Dr Richard Cooke, a health psychologist (Aston University) said mixed messages have come to light as a result of this case; on one hand FASD charities have suggested pregnant women do not drink at all while the Royal College of Obstetricians and Gynaecologists previously said in an official statement: ‘Current scientific opinion points to there being no hard evidence that very small amounts of alcohol consumption during pregnancy are harmful to the mother and baby.’ Dr Cooke said: ‘We’re left with two choices, either a non evidence-based message where we tell pregnant women not to drink alcohol at all, which is a safe message as not drinking means the child definitely won’t develop FASD, or an evidence-based message where we say you can drink but only a very small amount. What worries me about the latter message is what is meant by a very small amount, and I think this is why pregnant women are told not to drink at all. Nevertheless, this non-drinking message is not evidence-based; given that FASD is typically caused by consuming large amounts of alcohol, as noted in the court proceedings, this means there must be a wide range of consumption rates that are not linked to FASD.’ er

Report highlights CAMHS shortcomings

A report released by the House of Commons Health Select Committee has warned that there are ‘serious and deeply ingrained’ problems with the commissioning and provision of children’s and adolescents’ mental health services (CAMHS) in England. The report, Children’s and Adolescents’ Mental Health and CAMHS, said these problems run throughout the entire system, from prevention and early intervention, through to inpatient services for particularly vulnerable young people.

It outlined problems with access to inpatient mental health services, cuts to early-intervention services and the ‘wholly unacceptable’ practice of taking children and young people detained under Section 136 of the Mental Health Act to police cells. Concerns were also raised about the quality of education that children and young people receive while being treated in inpatient units, the Committee recommended that Ofsted, the Department for Education and NHS England conduct a full audit of educational provision within inpatient units ‘as a matter of urgency’.

The report also pointed to problems in commissioning CAMHS despite a move to national commissioning of inpatient services more than a year ago, the Committee said it intended to review NHS England’s progress in this area early next year.  

The BPS submitted written evidence to the committee, which has been referenced three times in the report. The report also takes up a point made by the Society referring to the lack of comprehensive, reliable and up-to-date national information about children’s and adolescents’ mental health and CAMHS. This, says the report, means ‘those planning and running CAMHS services have been operating in a fog’. Indeed, the Committee urged the Department of Health and NHS England to treat as a priority the need for full access to up-to-date information about all parts of CAMHS services – from early-intervention up to inpatient services.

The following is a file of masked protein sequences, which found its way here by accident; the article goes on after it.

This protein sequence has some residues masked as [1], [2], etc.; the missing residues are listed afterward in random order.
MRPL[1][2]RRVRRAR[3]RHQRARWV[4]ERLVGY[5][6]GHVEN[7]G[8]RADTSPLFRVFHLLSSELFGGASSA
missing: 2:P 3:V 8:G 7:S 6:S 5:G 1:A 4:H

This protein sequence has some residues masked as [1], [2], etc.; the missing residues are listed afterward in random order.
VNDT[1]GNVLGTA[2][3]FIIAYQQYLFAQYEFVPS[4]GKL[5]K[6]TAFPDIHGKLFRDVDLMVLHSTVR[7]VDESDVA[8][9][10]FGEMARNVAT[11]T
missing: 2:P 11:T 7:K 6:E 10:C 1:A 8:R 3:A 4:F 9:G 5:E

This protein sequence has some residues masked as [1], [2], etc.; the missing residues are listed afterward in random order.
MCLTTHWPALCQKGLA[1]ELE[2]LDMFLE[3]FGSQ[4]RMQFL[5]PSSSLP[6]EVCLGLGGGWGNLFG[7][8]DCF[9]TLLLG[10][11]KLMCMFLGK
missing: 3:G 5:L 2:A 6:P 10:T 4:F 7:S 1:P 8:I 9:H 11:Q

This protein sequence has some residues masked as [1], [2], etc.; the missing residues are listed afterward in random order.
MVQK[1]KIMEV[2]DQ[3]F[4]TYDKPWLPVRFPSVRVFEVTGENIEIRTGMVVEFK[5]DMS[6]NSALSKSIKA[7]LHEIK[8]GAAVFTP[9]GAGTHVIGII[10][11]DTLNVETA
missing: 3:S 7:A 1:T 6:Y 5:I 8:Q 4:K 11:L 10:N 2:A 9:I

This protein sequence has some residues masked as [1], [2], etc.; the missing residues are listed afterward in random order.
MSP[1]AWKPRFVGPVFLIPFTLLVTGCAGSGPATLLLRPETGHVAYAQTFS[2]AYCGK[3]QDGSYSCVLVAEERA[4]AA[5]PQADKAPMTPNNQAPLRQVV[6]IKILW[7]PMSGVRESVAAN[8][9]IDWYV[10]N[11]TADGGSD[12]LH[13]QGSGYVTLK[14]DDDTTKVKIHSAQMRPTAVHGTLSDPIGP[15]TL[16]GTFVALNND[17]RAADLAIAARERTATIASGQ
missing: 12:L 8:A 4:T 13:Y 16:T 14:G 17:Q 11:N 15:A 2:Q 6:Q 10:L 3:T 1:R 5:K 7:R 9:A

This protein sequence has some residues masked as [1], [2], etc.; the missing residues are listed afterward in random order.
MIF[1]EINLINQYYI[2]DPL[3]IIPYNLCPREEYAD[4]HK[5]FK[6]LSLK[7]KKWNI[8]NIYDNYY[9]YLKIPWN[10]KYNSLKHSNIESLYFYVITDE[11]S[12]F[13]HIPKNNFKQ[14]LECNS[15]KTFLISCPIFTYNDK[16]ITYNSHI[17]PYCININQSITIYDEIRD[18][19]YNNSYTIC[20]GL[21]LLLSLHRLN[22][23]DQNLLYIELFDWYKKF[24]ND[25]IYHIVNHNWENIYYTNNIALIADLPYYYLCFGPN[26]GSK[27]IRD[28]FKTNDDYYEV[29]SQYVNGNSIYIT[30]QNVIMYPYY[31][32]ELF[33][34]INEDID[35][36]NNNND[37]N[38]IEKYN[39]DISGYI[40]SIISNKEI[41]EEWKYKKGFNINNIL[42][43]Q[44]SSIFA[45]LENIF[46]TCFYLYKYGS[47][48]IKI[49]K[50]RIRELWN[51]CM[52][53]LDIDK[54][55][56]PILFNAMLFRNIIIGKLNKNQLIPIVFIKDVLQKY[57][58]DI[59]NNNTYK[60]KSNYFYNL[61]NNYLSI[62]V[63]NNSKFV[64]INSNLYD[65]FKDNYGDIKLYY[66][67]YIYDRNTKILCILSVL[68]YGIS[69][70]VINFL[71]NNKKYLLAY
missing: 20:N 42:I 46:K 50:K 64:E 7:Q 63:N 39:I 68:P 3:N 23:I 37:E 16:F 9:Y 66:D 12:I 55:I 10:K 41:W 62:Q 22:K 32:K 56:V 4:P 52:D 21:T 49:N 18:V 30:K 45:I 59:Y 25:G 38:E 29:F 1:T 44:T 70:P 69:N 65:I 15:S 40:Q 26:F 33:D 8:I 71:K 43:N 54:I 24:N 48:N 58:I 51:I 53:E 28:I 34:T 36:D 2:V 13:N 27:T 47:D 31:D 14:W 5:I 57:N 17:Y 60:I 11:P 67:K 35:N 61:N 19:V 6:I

The Health Committee’s report also highlighted the concerns raised by the Society over the increasing rates of more complex and severe referrals being seen by those working across CAMHS. The report noted this might be a consequence of poor provision of lower-tier services and recommended this too be assessed by the Department of Health and NHS England as a matter of urgency. 

 

FUNDING NEWS

The European Association of Social Psychology is inviting applications from its members for its Regional Activity Grants. The grants offer support to members from regions where access to scientific information, facilities or funding is scarce compared to European standards and will not exceed €3500. Initiatives may involve visits from single researchers or groups. Applicants must be full members of the EASP. The closing date for this round of applications is 30 December 2014.
tinyurl.com/ohsl49d

The Leverhulme Trust is inviting applications for its Study Abroad Studentships. These provide a basic annual maintenance allowance of £18,000 and allow applicants to spend between one and two years on advanced study or research at centre of learning overseas, excluding the USA. Applicants must have been a UK resident for at least five years and either be a student at the time of application or within the last eight years. The closing date for applications is 12 January 2015.
tinyurl.com/m6ts3jv

The Feminist Review Trust invites applications for its Research Grants. The purpose of the grants is to support feminist scholars in a range of activities, including hard-to-fund projects, pump-priming activities, interventionist projects, training and development, one-off events, dissemination of relevant material, raising core funding and other relevant projects. The maximum value of any individual award is £15,000. The closing date for applications is 31 January 2015.
tinyurl.com/cgs68v

Shift work and cognitive decline